Abraham dies. (Genesis 25)

Genesis 25-36

Isaac and Rebekah give birth to Jacob and Esau, and Esau sells his birthright to Jacob for some food. (Genesis 25)

Rebekah helps Jacob deceive his father Isaac. Isaac blesses Jacob, his second son, instead of Esau. (Genesis 27)

Jacob sent to Laban, (who was Rebekah's brother, Jacob's uncle) and marries Leah and Rachel (his cousins, Laban's daughters). He waited seven years to marry Rachel, but was given Leah (the first born) instead. Then he committed to working another seven years in order to be with Rachel. (Genesis 28-29) WOW! Single brothers, how bout that?

Jacob and Laban have good working terms for twenty years, but Jacob more or less beat the system of flocked lambs, breeding the strongest for himself with a breeding system of speckles and spots. Jacob later has to flee from Laban, and steals Laban's household gods in the process. Laban finds Jacob and and searches for his household gods with no luck, because Rachel helped Jacob conceal them. (Genesis 30-31)

Jacob wrestles with God on a mountain. (Genesis 32)

Jacob meets Esau and they are reconciled. (Genesis 33)

Shechem the Hivite defiles Dinah, the daughter of Leah. Dinah's brothers deceive Shechem and convince them that all the males among the Hivites should be circumcised-- and if they do so, they may have Dinah properly. After the Hivites are circumcised, and while they are still sore (Genesis 34:5), Dinah's brothers kill them all. (Genesis 34)

God blesses Jacob. Isaac and Rachel die. (Genesis 35)

Genesis 37-41

Joseph is favored by his father Israel (Jacob). Joseph's brothers despised him because of his favor. Joseph then had two dreams showing the sheaves of the field and the sun and stars and moon bowing down to him, which made his brothers hate him even more. His brothers cast him into a ditch and sold him into slavery. (Genesis 37)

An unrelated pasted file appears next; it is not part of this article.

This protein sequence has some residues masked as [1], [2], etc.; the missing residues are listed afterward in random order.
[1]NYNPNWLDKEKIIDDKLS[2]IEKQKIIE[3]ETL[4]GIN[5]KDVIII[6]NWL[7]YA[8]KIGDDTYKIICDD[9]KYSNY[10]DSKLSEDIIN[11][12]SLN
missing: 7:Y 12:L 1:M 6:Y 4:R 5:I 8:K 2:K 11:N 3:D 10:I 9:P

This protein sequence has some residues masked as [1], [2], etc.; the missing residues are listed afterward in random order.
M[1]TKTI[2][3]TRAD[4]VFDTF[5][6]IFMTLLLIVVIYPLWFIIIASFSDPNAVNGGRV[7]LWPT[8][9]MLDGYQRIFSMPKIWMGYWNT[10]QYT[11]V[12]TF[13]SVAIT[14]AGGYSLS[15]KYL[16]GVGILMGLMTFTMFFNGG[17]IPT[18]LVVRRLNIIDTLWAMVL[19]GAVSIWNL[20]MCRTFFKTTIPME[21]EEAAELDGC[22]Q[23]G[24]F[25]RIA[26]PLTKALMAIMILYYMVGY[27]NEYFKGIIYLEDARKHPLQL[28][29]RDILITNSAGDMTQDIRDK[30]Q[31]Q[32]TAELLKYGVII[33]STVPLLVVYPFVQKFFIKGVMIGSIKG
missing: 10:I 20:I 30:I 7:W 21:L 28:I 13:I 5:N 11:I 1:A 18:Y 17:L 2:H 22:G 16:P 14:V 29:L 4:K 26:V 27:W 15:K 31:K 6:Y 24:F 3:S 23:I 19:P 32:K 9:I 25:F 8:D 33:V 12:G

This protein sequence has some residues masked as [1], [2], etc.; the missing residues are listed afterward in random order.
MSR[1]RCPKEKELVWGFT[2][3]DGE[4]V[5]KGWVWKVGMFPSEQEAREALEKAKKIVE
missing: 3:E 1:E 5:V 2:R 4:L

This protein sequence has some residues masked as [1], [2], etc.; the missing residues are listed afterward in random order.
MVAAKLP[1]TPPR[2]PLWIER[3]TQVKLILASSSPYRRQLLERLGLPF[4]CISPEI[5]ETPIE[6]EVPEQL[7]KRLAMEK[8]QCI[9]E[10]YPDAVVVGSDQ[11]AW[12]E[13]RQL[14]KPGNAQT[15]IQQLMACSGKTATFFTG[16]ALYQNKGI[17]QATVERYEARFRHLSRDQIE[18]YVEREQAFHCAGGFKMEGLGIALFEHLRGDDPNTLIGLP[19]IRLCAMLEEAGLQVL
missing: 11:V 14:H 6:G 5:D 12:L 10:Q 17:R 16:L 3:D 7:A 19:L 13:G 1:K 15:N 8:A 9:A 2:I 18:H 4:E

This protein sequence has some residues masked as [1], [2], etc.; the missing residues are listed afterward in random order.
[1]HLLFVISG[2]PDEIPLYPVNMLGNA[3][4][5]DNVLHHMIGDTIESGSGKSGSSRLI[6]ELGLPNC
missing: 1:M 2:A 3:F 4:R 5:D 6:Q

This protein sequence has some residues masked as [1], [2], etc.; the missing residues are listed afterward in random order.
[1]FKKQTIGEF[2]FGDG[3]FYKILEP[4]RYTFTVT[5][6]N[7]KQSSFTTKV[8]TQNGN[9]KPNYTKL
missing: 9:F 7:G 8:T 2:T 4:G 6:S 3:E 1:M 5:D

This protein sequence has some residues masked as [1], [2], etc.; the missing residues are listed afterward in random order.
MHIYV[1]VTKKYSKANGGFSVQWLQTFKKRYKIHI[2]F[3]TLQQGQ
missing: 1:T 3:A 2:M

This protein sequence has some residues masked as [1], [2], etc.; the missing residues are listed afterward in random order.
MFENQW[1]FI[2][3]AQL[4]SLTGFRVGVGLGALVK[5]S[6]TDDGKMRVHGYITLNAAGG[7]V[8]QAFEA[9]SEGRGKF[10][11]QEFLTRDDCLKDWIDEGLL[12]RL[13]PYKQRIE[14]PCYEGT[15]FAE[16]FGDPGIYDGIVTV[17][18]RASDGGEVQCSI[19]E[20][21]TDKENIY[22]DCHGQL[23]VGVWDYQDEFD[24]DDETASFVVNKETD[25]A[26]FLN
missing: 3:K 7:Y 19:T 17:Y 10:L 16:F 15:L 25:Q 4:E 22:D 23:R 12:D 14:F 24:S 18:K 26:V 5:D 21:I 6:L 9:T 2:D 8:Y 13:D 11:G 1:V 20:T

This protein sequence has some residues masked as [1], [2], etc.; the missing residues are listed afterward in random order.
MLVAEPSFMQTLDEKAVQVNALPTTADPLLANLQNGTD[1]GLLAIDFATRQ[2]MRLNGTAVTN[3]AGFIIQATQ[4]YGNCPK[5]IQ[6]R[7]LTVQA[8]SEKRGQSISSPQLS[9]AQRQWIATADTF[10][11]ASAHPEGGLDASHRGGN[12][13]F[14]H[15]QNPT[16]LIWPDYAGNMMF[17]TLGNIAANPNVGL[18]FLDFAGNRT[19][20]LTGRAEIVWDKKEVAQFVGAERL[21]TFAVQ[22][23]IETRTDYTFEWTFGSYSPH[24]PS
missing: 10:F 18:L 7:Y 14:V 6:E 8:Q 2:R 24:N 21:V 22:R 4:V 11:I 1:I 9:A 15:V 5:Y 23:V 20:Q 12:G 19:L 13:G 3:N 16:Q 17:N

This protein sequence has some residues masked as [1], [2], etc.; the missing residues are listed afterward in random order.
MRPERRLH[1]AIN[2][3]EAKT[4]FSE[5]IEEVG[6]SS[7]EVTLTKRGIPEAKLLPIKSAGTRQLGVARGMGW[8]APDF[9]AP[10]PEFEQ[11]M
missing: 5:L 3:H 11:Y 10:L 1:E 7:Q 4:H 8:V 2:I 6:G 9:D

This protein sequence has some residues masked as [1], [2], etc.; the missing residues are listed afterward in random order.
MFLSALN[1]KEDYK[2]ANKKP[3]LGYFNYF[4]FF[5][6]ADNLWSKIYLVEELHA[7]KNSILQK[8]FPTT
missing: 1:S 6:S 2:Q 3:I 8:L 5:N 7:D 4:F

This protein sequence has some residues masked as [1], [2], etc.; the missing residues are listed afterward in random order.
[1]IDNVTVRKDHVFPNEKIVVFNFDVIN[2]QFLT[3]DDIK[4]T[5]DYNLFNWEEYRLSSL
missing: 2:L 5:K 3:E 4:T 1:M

Joseph denies Potiphar's wife's aggressive sensuality, and is thrown into prison, where he was put in charge over the prison, because the Lord was with him. (Genesis 39)

Eleven years passed since Joseph was sold into slavery by his brothers. We aren't sure how many of these years Joseph was in prison. Joseph interprets the dreams of two prisoners from inside of prison. The chief cupbearer would be restored, while the chief baker would be killed, as according to the dreams. (Genesis 40).

Two years later, the Pharaoh has two dreams, and calls for Joseph to interpret them, at the advice of the chief cup bearer (who finally remembered Joseph). Both dreams are the same; there will be seven years of plenty, and then seven years of famine. Pharaoh makes Joseph second only to himself.

As we continue reading, let's remember to focus on the full theme of the Bible: God reaching out to his people to redeem them. While the Old Testament has a lot of stories and history, it's often difficult to forget that God's plan was redemption from the beginning. Let's also take note of God's response to unholiness (as seen with Sodom and Gomorrah, or Noah's ark), and similarly note those characters in the Bible that exemplify righteousness (Moses, Joseph).